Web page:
Modern classical and avant garde concert music of the 20th and 21st centuries forms the primary focus of this blog. It is hoped that through the discussions a picture will emerge of modern music, its heritage, and what it means for us.
Search This Blog
Thursday, March 23, 2017
Vyacheslav Artyomov, Symphony, On the Threshold of a Bright World, National Philharmonic Orchestra of Russia, Vladimir Ashkenazy
I reviewed another volume on these pages several months ago (see search box above) which was nothing short of revelatory. This new volume confirms that first impression. Artyomov is a major figure on the Russian new music scene, with an explosively modern pallet of mystical, mysterioso universes of sound, a basic sensibility that goes back to Scriabin and Messiaen but then carries it forward to today with true originality.
Two substantial works comprise this additional volume: the title work "Symphony, On the Threshold of a Bright World" (1990/2002) and "Ave Atque Vale" (1997), for percussion and orchestra. A brief bonus work closes off the program, "Ave, Crux Alba" (1994/2012) for choral group and orchestra.
The Symphony has a vast spatial expanse as its foundational premise. The orchestra bursts forward with huge modern clusters and quieter introspective interludes. It is landmark in its dramatic thrust, sounding great as a CD and one can imagine even more spectacular live.
"Ave Atque Vale" has a singular role for solo percussion, handled deftly by Rostislav Shatayevsky. An immersively contrasting aural dimension is the way forward, marking out yet another, more reflective but no less enthralling spatial-sonic universe.
"Ave, Crux Alba" ends the CD with a brief but memorably anthemic lyricism.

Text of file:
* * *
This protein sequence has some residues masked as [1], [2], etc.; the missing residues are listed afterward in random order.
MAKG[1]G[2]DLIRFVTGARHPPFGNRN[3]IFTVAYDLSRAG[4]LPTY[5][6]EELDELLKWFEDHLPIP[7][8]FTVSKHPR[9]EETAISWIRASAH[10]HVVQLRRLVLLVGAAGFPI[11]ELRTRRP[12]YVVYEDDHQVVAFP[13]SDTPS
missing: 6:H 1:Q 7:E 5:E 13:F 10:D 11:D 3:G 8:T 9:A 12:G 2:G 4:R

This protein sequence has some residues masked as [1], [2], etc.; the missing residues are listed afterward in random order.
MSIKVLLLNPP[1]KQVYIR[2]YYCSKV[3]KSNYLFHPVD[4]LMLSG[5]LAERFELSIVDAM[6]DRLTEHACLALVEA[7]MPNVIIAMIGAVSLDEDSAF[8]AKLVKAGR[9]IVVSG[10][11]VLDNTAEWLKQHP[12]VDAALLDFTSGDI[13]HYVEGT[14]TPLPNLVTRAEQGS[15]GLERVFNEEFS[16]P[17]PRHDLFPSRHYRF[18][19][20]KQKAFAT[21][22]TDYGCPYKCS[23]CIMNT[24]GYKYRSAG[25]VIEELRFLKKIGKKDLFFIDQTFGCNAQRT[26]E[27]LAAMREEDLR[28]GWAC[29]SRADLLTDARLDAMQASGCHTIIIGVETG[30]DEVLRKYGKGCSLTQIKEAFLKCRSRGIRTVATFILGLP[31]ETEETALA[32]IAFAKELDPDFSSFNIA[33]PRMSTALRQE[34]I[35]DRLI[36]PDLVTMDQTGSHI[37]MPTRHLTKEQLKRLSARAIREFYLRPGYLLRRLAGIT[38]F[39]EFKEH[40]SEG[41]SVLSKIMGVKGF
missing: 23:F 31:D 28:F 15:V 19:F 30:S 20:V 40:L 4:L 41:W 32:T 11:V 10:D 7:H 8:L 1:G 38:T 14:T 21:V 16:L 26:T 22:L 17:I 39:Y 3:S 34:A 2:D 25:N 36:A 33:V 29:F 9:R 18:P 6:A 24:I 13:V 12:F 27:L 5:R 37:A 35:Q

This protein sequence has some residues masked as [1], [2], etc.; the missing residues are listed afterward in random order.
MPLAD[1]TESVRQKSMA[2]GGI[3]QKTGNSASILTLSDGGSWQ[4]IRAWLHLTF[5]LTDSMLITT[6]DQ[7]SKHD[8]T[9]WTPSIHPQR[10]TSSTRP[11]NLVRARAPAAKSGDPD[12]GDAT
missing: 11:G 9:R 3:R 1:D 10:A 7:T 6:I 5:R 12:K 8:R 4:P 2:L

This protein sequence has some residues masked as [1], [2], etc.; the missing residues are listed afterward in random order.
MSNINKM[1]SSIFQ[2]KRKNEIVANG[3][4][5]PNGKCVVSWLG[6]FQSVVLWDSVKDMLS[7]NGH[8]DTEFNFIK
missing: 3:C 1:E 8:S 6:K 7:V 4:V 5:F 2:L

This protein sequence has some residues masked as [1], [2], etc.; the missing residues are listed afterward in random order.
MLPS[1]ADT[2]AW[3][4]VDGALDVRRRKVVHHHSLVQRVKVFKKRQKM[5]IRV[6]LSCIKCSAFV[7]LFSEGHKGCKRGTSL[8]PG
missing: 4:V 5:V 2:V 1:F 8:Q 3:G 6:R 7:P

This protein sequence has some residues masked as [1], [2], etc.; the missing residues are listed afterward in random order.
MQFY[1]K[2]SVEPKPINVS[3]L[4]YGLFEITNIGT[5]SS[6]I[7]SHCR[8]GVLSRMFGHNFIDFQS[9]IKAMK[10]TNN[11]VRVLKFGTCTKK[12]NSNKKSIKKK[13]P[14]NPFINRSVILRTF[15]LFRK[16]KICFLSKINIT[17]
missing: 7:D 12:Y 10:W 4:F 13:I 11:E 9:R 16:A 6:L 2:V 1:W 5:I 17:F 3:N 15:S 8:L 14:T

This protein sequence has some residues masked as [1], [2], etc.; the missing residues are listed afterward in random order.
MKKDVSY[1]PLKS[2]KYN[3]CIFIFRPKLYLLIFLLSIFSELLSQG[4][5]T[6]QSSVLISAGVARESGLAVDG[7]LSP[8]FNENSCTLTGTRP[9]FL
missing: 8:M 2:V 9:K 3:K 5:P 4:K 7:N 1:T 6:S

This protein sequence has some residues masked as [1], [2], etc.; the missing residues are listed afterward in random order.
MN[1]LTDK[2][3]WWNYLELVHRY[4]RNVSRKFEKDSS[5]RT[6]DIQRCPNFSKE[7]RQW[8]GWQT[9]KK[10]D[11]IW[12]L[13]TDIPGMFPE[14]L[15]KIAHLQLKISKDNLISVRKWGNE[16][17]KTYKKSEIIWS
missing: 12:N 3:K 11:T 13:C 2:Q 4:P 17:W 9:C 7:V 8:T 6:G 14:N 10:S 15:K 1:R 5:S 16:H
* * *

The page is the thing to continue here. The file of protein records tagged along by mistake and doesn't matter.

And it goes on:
Like the volume previously discussed here, this one beautifully carves out for us a celestial mysteriousness and at times a hugeness that holds its own as some of the most bracing and original music of our times. Artyomov is a voice for today, ultra-modern, futuristic and vibrant in its consistent aural brilliance. Get this one! Get both!
Posted by Grego Applegate Edwards at 5:30 AM
Labels: high modernist russian symphonic music of our times, vyacheslav artyomov on the threshold of a bright world ashkenazy national philharmonic russia gapplegate classical-modern review
Subscribe to: Post Comments (Atom)
Thank you, Grego, for so exciting and penetrative articles about my works. My impressions on these symphonies written some twenty years ago are very close to yours.ReplyDelete
It's worth,Grego,for your further experience to listen to my Requiem and the first part of the tetralogy - Way to Olympus, while you know the 2d and 3d parts of the cycle. I recommended Divine ArtDelete
to re-issue Way to Olympus, In Memoriam and Tristia I from the Melodiya originals.
Ah, great to hear that, Maestro Artyomov. I have some catching up to do with your later works! Those two Divine Art releases make me realize I've missed out on some wonderful sounds. Thanks for dropping a line!ReplyDelete